You’ve probably heard Vitamin D referred to as the “sunshine vitamin”. But what does that actually mean? And how does Vitamin D support a healthy body and mind? Today, we’re going to discuss all the basics about this essential nutrient, and share everything you need to know to get more Vitamin D into your life.
What is Vitamin D?
Vitamin D is one of the four fat-soluble vitamins. The other three fat-soluble vitamins are A, E and K. This means that Vitamin D is stored in the body’s fat stores and liver.
Vitamin D is different from all the other vitamins. That’s because the body actually produces most of this vitamin, instead of getting the majority of it from food sources.
How does the body make its own Vitamin D? This is where the “sunshine” comes in.
Every person has a substance called melanin in their bodies. In fact, it determines how dark or light your skin is. Individuals with darker skin have high amounts of melanin. Individuals with fair skin have less melanin.
The fairer the skin type, the easier it is for the body to produce Vitamin D. That’s because when the skin is exposed to the sun’s UV rays, the skin can release more melanin since it doesn’t already have so much of it.
The more sunshine exposure you have, the more melanin gets released in the skin. Then, the cholesterol in the skin takes this newly released melanin and converts it into different chemicals.
But the skin doesn’t simply take sunshine and make Vitamin D with it. Instead, the cholesterol within the skin produces Vitamin D3, also known as provitamin D. With Vitamin D3 as the starting point, the body turns it into a substance it can use, called calcitriol.
Another special thing about Vitamin D is that it actually becomes a hormone, too. As you can see, Vitamin D is a bit more complex than other vitamins.
What’s the difference between Vitamin D, Vitamin D2 and Vitamin D3?
It’s not unheard of for there to be different types of the same vitamin. Vitamin B, for example, has eight different types (B1, B2, B3, B5, B6, B7, B9 and B12). However, when it comes to Vitamin B, all of these vitamins are obtainable in dietary sources.
This isn’t the case for Vitamin D, however. As we now know, the body produces Vitamin D. And in the earliest stages of Vitamin D production, the body first makes the provitamin, Vitamin D3, before it can be utilized throughout the rest of the body.
But you probably see and hear about Vitamin D2 and Vitamin D3 supplements. What’s the deal with these two forms of Vitamin D?
Vitamin D2 is a man-made substance, made with irradiating yeast, as well as other molds. In short, Vitamin D2 is a vegetarian option. The body can utilize some of this vitamin, but it’s not the best option for human nutrition.
Vitamin D3 is also manmade, but this one is made from animal sources, including irradiating animal oils and cholesterol. The body prefers this type of Vitamin D. That’s because it’s closer to the type of Vitamin D which the body produces on its own.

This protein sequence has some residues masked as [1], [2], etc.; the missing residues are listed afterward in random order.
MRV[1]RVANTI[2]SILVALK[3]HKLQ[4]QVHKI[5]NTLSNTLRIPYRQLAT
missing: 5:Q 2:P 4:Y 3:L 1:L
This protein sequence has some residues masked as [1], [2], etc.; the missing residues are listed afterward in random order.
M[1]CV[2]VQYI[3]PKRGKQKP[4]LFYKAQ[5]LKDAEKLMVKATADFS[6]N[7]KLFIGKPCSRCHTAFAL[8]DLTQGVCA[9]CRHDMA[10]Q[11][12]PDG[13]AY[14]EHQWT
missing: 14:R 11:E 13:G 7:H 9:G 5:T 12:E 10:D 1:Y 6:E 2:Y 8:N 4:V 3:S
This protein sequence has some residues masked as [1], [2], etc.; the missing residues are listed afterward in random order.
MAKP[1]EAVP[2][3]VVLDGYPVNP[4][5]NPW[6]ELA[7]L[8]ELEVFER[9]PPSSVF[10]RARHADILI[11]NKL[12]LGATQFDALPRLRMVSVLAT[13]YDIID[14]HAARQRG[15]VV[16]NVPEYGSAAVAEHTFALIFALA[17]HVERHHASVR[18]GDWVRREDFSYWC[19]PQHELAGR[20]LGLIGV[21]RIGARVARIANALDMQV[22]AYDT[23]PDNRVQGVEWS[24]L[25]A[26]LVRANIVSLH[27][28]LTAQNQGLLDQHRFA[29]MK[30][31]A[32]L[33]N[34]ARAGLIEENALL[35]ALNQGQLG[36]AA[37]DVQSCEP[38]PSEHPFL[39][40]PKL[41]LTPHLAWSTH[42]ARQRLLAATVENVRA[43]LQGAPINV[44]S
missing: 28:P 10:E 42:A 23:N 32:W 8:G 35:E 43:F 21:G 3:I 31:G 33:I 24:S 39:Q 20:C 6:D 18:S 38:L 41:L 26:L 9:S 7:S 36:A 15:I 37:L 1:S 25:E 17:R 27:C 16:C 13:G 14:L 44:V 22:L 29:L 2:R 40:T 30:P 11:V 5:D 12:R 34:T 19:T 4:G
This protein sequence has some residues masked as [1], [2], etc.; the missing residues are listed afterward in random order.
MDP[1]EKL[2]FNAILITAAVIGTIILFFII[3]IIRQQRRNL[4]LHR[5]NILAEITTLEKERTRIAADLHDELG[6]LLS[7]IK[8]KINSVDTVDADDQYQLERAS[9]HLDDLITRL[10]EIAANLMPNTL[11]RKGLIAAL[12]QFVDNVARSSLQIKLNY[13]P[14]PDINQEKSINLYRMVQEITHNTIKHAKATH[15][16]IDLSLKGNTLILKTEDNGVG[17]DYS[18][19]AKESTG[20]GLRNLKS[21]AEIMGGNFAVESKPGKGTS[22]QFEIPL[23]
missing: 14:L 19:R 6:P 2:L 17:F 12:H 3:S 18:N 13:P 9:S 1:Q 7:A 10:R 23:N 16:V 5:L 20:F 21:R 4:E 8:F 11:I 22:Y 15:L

What does Vitamin D do in the body?
Vitamin D plays many important roles in the body. Without Vitamin D, your body can’t absorb calcium. And as we all know, calcium is crucial for healthy bones.
But Vitamin D isn’t just a bone-friendly nutrient. It plays a role in preventing cancer, like breast, colon and prostate cancer. Mental health is also deeply affected by Vitamin D, and so are the cardiovascular, neuromuscular and immune systems.
As you’ll see below, without Vitamin D, the body is very vulnerable to many serious health conditions.
Signs of a Vitamin D deficiency
Dr. Josh Axe shares many of the health problems, which research links to a deficiency in this sunshine vitamin. Here they are:
- Autoimmune diseases
- Chronic pain
- Depression, including seasonal depression
- Heart disease
- High blood pressure
- Multiple Sclerosis
- Osteopenia (weak bones)
It’s clear that a Vitamin D deficiency can lead to some pretty serious health problems. So, it’s crucial to take steps to keep your Vitamin D levels high. And if you’re worried about having too much Vitamin D, you shouldn’t be.
According to the National Health and Nutrition Examination Survey (NHANES), it’s estimated that a whopping 90 percent of American adults are Vitamin D deficient. Chances are, you’re not getting enough Vitamin D, too. And to be sure, it’s a good idea to have your primary care doctor run a test to determine your levels.
Who’s at risk for a Vitamin D deficiency?
Research shows that certain people are at greater risk for having a Vitamin D deficiency.
People of color, who have darker skin pigments, are most at risk. However, even white individuals suffer from a Vitamin D deficiency, too. This is especially if you live in an area that doesn’t get a lot of sun most of the year, or if you spend most of your time indoors.